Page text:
What Is the Difference Between Baking Soda & Baking Powder?
I get this question a lot, so I decided to write this simple explanation of what is what and the difference between them. We all know that both baking soda and baking powder are leavening agents, which means they are added to baked goods before cooking to cause them to rise. So why do we use baking soda in one recipe and use baking powder in another recipe?
Baking soda is pure sodium bicarbonate. When baking soda is combined with moisture like yogurt, chocolate, buttermilk, or honey, produces bubbles under oven temperatures, causing baked goods to expand or rise. For example, take a look at the recipe for chocolate mocha cake . The reaction begins immediately upon mixing the ingredients, so you need to bake this types of recipes immediately, or else they will fall flat! Baking soda is usually used for baking cookies like this recipe chocolate chip peanut butter cookies. If you don't add any baking soda to your cookie batter you will get a flat and hard disk, baking soda not only pushes things up, the holes keep baked goods tender and chewable.
Baking powder contains sodium bicarbonate, but it also includes cream of tartar and corn starch. Baking powder usually used for baking cakes and is available in single-acting baking powder or double-acting baking powder. One is not stronger than the other, the difference is when the batter rise. Single-acting baking powder reacts immediately after moisten with liquids while the double-acting baking powder reacts in the hot temperature of the oven.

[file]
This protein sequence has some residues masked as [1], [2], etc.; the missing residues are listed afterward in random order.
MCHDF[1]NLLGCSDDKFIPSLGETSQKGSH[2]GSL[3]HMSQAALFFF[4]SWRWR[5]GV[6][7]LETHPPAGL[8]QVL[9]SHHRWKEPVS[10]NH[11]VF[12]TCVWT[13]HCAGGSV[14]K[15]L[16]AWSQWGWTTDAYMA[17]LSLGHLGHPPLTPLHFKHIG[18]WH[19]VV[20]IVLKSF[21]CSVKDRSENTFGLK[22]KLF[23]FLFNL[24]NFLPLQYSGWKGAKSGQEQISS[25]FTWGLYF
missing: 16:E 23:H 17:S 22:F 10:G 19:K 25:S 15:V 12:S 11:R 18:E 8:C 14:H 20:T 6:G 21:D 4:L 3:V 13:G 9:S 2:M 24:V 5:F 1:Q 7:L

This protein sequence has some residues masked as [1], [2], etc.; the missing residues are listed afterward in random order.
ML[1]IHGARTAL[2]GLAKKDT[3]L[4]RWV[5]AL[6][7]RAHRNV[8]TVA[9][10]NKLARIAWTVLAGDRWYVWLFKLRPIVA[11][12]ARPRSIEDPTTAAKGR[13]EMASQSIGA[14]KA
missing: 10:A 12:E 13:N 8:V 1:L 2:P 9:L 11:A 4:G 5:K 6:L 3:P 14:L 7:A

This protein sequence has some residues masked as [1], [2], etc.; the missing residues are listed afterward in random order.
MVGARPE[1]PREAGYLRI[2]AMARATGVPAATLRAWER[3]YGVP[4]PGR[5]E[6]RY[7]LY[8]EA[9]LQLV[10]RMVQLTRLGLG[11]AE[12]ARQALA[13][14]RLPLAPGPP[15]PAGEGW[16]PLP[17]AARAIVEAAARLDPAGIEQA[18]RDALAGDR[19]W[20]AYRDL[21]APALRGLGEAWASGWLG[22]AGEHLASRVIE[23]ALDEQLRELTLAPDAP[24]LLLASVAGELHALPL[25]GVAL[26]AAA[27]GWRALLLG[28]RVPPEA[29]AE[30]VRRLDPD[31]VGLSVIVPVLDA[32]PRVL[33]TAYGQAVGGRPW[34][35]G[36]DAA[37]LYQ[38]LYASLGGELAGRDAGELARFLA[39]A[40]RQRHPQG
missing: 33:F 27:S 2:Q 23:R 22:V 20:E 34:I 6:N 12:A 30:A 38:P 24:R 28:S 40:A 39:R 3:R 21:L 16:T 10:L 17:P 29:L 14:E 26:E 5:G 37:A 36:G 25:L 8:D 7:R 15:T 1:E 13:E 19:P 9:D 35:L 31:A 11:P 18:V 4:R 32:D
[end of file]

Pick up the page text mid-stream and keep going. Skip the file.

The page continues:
Can you substitute baking powder with baking soda?
Yes, you can substitute, but you need more of baking powder to replace the baking soda. However if a recipe calls for baking powder, you can't replace with baking soda.
Why some recipes have both baking soda and baking powder?
Usually cakes that have fruits in the recipes like my persimmons cake or pancakes use both baking soda and baking powder and that is for two reason 1) to neutralize the acid from the fruit and 2) it's for browning effect if there is too much acid the browning doesn't take place. So usually in recipes that I have fruits, I use a little extra baking sod.
How to make your own baking powder at home?
It's so simple to do: Mix two parts cream of tartar with one part baking soda and one part cornstarch. Store in a cool and dry place for up to several months.
To test the freshness of your baking powder, either homemade or purchased, add 1 tsp to 1 cup of hot water, the mixture should bubble, if it doesn't, toss it.
Source information: Food and Cooking Chemistry by Anne Marie Helmenstire, PH.D